Software development environments differ between manufacturers and OS vendors. Thus, each native app must be written in specific programming languages to specific APIs with SDKs and tools for that particular platform.

Furthermore, device capabilities may differ between manufacturer models that affect how a native app functions. All of this uniqueness means that to cover every device in a fragmented mobile market requires double or treble the effort in development and maintenance as compared to a one-size-fits-all approach.

If the enterprise strategy is to focus solely on one platform, then these additional efforts do not accrue. Alternatively, the purchase of a 3rd-party cross-platform, native development SDK can approximate write-once-run-everywhere capability for native apps but at an increased initial cost.


#2. Mobile Web Applications

Web-based apps overall have the lowest costs among the three approaches, which helps explain their growing popularity within enterprise mobile strategies. Initial costs are reduced because open standards and open source tools can be used to create the apps.

More importantly, once the code is written, the app can run on any platform with the correct HTML rendering engine regardless of the native OS. Since WebKit is a de facto rendering engine standard, this means in a practical sense that write-one-run-everywhere is 99 percent achievable with web-based mobile apps.


Functionality: Although libraries for web-based apps are able to access many mobile device hardware capabilities, this is done via abstraction layers that must necessarily take an LCD approach to these capabilities. However, web-based apps are improving in this regard.

Performance: Because web-based mobile apps must code through abstraction layers and execute a step removed from the actual hardware and OS, their performance can never approach that of a native app. Furthermore, many web-based apps are spread between the client and server, so their performance is often impacted by network latency as well.

User Experience: The ability to mimic a platform’s native UI/UX features will always have a meaningful gap compared to a native app, but that gap is gradually shrinking thanks to improvements in HTML5 and JavaScript. If the app is designed to access a mobile website specifically designed to render as an app and offline execution abilities are maximized, the UI/UX distinctions blur even further.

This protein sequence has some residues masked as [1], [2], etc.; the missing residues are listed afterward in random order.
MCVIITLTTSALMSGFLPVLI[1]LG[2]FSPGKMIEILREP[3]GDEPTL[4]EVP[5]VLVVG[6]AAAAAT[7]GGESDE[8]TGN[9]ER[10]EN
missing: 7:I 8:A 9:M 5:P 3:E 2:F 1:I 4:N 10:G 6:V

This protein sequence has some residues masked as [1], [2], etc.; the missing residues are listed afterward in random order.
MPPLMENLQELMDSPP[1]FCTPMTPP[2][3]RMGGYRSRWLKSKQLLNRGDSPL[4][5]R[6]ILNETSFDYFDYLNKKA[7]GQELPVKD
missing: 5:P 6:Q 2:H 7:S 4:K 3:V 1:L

#3. Hybrid Mobile Applications



Functionality: Depending on how a hybrid mobile app is partitioned, there is no reason that it cannot approach the functionality in terms of platform feature access and on-platform device access that native apps enjoy.

Performance: A hybrid app can match the performance of native apps for the portion of the app that runs natively, especially in offline mode.

User Experience: Just as for performance and functionality, the ability to create a fully functional, seamless UI/UX depends on how these characteristics are partitioned between the native and web-based portions of the app. In hybrid apps, getting the UI/UX right is the main motivation for creating the native part of the app in the first place, so usually, the UX is nearly identical to native apps.

Costs: Costs are more or less midway between those for native and web-based apps. Where the actual costs lie depends on the balance between native and web-based development efforts and the effort to merge the two. If the balance is heaviest on the native side, then costs increase if the enterprise strategy is to run across multiple hardware/OS platforms. Weighting development toward the web-based portion of the app reduces the duplication of effort on the native side linearly while taking more advantage of the scalability and easier app maintenance.


Though the native portion enjoys high performance, the web-based portion of a hybrid mobile app suffers from the same deficiencies as any web-based application. The degree to which this reduced performance affects the app overall mainly depends on how much of the app’s web-based logic executes on the device, how much is on a server component, and the network latency between the two.

Final Words

So after reading the whole blog, we can somehow make a decision which mobile app development is much better. While going for mobile app development, we have to take into consideration the various facts which I discussed.

But still, I can come up to the conclusion that Hybrid apps are still better if we see the performance of the apps.

Good luck!


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Varun Bhagat

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Varun Bhagat
Joined: July 15th, 2020